Ciesielski was focused on education and outreach, as well as habitat assessments and working with community groups to manage marine protected areas. “Fish accounts for over 50 percent of the animal protein intake in the Philippines. Often marine protected areas are established to protect critical habitats and fish populations, which are declining not only in the Philippines, but worldwide. Fisherfolk are one of the most impoverished sectors, and their livelihoods are currently at risk due to declining fish stocks,” says Ciesielski.

Ciesielski is now a research associate/lab manager for a new lab that researches marine community ecology at Texas A&M, Galveston, and Fowler is currently a science programs specialist with the Ecological Society of America in Washington, D.C. 

Fighting Disease

In 2015, when Luciana Paz ’19 was a teen and she and her family were living in Madagascar, she spent a week with a Peace Corps volunteer. She and the volunteer met with 15 women in a village to discuss building latrines for the community and worked with the Ministry of Health to teach the villagers about the importance of hand washing.

Illustration of a woman in a lab coat walking by a building with a thatch roof in Mozambique. 

“There, I began to understand that service is not a job but rather a feeling of inclusion, comfort and care. It is synonymous with love and peace — and I wanted to spread that,” she says.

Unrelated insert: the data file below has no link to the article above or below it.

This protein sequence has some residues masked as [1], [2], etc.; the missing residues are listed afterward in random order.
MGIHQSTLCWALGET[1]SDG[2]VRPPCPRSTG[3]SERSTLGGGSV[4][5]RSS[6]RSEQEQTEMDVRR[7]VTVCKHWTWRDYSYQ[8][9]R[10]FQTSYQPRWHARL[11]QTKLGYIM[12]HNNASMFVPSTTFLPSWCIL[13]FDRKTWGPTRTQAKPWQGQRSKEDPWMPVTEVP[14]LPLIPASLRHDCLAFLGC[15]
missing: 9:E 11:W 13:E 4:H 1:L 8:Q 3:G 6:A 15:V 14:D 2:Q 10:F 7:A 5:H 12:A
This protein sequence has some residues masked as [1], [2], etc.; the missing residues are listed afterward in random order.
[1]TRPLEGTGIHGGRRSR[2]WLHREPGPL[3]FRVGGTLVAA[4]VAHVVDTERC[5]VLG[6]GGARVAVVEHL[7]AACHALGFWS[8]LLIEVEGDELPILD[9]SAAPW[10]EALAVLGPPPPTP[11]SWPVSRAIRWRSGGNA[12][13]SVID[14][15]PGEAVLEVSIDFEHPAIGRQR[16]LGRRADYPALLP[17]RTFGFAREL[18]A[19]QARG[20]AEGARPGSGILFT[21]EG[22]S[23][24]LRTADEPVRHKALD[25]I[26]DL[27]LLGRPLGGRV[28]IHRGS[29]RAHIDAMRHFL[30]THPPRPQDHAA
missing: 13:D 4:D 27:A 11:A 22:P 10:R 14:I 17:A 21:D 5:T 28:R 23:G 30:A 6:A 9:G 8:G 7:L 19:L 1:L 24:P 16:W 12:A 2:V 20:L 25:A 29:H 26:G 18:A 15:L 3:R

That experience inspired Paz to join the Peace Corps herself. After weeks of training, she became a volunteer in late November of this year in Mozambique, a country on the southeastern coast of Africa that’s just across the Indian Ocean from Madagascar.

The transition has been smooth, thanks to her college education. At UT, Paz majored in political science with a concentration in world affairs. This has come in handy because Mozambique just went through presidential elections and is a relatively new nation that gained independence from Portugal only in 1975 (which is why the country’s official language is Portuguese). Her political science background broadened her understanding of non-governmental organizations, international relations, ideologies and conflicts.

Her journalism minor has also been useful. “My classes developed my interviewing skills and helped me get over my hesitation of talking to strangers,” she says. In the Peace Corps, she often needs to ask questions and listen to community members’ answers to figure out their needs so she can help them solve problems.

One of Paz’s main responsibilities is teaching English and technology. Within her curriculum, she is incorporating HIV and malaria prevention, as well as gender equitable practices.

Her host family holds a large place in her heart. “(They’ve) taken me in as one of them. My host siblings call me sister or ‘Mana Luciana’ and my mom or ‘Mae’ refers to me as her daughter or ‘filha,’” says Paz. They’ve taught her practical life skills (like how to

wash clothing by hand, cook on a coal stove and speak Portuguese) and have educated her about local culture and history — sharing information about important holidays and telling stories about living through a 16-year civil war. 

Paz is looking forward to helping individuals at a people-to-people level over the next two years.

By Brian Hudgins

Illustrations by Michael Crampton